• Poor ankle range of motion: Certain workouts and motions require an adequate range of motion in your ankles to perform properly. For example, squats require you to have some kind of flexibility in your ankle joints. Otherwise, you risk hurting yourself with improper technique.
  • Ankles that wobble when you walk or run: Wobbly, unstable ankles are a recipe for disaster, even for those who don’t go for runs or jogs. Ankle strength and stability are important to keep yourself fully upright and avoid a sprain or strain. Without this strength and stability, the body’s risk of injury is higher.
  • Poor balance: Lastly, your ankles are responsible, in large part, for your balance. They are, after all, in your lower legs. Poor ankle strength can lead to poor balance, which can lead to an increased risk of trips, falls, sprains, and strains.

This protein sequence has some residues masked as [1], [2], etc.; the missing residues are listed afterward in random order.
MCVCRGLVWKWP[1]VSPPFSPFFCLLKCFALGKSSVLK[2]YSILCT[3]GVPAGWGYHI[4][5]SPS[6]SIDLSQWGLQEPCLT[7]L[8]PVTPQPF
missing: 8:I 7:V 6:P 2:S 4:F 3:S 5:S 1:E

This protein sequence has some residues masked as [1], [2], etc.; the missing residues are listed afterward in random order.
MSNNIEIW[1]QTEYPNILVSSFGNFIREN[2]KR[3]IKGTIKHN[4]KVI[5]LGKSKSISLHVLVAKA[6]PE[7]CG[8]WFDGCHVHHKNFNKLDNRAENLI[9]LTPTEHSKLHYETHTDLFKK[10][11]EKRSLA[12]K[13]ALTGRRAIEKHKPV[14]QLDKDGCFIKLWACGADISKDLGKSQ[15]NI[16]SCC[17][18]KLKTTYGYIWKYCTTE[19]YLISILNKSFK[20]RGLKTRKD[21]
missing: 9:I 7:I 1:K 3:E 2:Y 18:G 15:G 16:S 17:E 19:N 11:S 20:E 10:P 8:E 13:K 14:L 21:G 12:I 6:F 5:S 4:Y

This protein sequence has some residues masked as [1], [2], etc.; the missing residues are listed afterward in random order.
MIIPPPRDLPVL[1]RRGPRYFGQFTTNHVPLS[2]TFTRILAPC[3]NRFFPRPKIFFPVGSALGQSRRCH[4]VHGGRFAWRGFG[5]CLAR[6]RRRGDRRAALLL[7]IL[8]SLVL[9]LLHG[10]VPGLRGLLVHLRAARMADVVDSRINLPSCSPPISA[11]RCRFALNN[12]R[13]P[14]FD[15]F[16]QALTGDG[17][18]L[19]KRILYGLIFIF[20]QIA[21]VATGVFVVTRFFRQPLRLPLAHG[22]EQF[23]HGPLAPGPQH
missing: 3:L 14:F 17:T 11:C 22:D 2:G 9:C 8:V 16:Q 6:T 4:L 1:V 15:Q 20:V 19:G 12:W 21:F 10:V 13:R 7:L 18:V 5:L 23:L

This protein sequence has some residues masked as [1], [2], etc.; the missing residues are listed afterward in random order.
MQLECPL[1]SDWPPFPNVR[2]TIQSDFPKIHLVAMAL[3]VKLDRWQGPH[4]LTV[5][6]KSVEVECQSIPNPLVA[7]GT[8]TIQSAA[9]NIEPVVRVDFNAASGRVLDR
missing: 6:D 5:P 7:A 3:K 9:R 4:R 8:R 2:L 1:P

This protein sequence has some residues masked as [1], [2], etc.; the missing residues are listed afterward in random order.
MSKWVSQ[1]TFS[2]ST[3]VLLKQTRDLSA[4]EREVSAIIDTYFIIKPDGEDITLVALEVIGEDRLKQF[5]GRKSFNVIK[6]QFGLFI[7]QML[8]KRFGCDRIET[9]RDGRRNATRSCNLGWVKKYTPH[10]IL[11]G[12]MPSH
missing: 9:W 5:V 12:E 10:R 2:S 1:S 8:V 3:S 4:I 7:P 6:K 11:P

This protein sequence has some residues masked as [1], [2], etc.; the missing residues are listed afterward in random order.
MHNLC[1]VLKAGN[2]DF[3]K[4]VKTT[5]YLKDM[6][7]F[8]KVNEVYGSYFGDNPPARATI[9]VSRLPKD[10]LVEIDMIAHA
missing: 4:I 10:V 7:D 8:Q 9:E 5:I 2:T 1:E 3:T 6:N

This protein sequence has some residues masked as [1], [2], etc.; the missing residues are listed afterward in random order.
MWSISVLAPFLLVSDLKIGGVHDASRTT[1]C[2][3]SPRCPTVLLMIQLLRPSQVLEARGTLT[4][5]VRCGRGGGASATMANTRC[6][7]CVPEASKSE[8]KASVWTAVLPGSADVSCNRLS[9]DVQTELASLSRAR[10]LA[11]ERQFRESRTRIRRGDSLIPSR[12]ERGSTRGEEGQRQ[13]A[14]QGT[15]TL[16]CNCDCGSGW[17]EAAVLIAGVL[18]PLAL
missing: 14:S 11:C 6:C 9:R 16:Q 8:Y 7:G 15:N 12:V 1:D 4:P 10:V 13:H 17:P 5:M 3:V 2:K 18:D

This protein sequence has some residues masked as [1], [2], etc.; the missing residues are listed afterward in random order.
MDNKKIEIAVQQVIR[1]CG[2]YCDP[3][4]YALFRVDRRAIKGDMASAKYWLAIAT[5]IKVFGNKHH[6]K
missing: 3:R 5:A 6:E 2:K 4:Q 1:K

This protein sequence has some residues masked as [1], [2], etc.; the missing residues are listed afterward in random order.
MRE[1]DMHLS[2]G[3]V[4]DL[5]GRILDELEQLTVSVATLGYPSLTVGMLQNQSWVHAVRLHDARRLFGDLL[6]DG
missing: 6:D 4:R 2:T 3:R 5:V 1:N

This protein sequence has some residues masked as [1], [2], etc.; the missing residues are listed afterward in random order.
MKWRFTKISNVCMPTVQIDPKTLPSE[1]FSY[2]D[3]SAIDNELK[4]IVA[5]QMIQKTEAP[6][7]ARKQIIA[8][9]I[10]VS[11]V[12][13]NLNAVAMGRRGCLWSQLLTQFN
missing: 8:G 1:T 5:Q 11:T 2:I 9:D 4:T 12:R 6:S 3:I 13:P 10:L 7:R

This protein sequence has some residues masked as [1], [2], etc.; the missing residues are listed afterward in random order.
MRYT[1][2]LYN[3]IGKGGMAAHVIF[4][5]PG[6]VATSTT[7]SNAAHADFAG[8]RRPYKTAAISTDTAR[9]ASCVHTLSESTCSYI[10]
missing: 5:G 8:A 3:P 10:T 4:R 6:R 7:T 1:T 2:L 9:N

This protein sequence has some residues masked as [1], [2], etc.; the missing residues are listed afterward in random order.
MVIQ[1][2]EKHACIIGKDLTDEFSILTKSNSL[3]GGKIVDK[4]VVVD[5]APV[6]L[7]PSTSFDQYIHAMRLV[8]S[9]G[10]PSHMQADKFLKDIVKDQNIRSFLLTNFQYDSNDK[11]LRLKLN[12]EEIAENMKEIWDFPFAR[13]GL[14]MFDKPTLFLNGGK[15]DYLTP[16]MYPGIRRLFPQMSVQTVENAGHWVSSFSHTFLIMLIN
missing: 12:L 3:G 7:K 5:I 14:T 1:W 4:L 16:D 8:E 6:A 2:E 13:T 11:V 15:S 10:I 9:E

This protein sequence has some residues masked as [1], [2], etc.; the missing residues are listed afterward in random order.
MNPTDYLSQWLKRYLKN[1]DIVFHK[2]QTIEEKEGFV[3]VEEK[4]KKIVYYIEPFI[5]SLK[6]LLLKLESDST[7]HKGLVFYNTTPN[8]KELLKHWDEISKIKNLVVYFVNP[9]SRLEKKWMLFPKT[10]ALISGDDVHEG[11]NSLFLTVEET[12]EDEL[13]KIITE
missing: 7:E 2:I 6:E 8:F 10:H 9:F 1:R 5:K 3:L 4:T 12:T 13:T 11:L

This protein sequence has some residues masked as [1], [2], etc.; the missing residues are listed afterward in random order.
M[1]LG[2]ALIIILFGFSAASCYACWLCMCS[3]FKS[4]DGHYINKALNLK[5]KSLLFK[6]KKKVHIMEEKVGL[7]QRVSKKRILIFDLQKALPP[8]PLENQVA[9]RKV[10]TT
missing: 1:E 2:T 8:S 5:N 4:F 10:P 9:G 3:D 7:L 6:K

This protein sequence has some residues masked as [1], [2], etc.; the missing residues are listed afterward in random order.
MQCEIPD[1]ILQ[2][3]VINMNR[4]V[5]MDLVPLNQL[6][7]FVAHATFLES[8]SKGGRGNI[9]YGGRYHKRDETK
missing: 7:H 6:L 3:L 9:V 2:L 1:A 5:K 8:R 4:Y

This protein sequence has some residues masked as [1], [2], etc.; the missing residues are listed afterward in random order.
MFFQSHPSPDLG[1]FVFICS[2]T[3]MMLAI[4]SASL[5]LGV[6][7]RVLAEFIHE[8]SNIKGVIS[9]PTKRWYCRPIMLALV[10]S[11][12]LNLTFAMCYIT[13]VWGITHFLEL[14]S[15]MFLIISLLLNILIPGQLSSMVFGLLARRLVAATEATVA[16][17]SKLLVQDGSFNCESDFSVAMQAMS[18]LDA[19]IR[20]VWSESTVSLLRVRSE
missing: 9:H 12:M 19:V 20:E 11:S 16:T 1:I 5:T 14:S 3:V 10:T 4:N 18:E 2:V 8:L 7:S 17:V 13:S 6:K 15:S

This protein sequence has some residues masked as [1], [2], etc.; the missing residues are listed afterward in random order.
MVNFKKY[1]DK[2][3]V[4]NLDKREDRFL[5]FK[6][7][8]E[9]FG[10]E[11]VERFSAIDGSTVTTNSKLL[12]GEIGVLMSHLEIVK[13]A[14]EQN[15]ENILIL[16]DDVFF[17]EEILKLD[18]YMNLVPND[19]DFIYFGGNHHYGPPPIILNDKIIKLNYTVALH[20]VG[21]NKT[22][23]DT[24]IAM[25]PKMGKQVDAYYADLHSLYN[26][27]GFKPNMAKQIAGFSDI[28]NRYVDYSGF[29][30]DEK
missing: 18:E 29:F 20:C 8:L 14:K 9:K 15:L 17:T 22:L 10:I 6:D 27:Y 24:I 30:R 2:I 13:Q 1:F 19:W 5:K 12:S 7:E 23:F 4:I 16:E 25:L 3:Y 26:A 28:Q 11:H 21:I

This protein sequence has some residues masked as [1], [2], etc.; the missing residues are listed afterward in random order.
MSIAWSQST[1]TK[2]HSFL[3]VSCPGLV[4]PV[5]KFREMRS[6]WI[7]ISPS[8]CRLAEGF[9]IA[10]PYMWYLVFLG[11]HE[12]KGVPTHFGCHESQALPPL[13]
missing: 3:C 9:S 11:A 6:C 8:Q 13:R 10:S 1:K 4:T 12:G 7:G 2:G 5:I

How Can I Measure My Ankle Strength?

Now you may be thinking, “How strong are my ankles?” Luckily, there are two ways to test the strength, balance, and mobility of your foot and ankle. The first test will measure your balance and strength.

First, stand near a stable object, such as a wall or railing. This will prevent you from falling if you lose your balance. Plant one foot firmly on the ground, then raise your other foot a few inches off the ground with your knee slightly bent. Keep track of how long you can keep your balance on one foot without reaching for the wall or putting your other foot on the ground. Try this both with your eyes closed and open. The longer you can hold this position, the higher your level of strength and balance.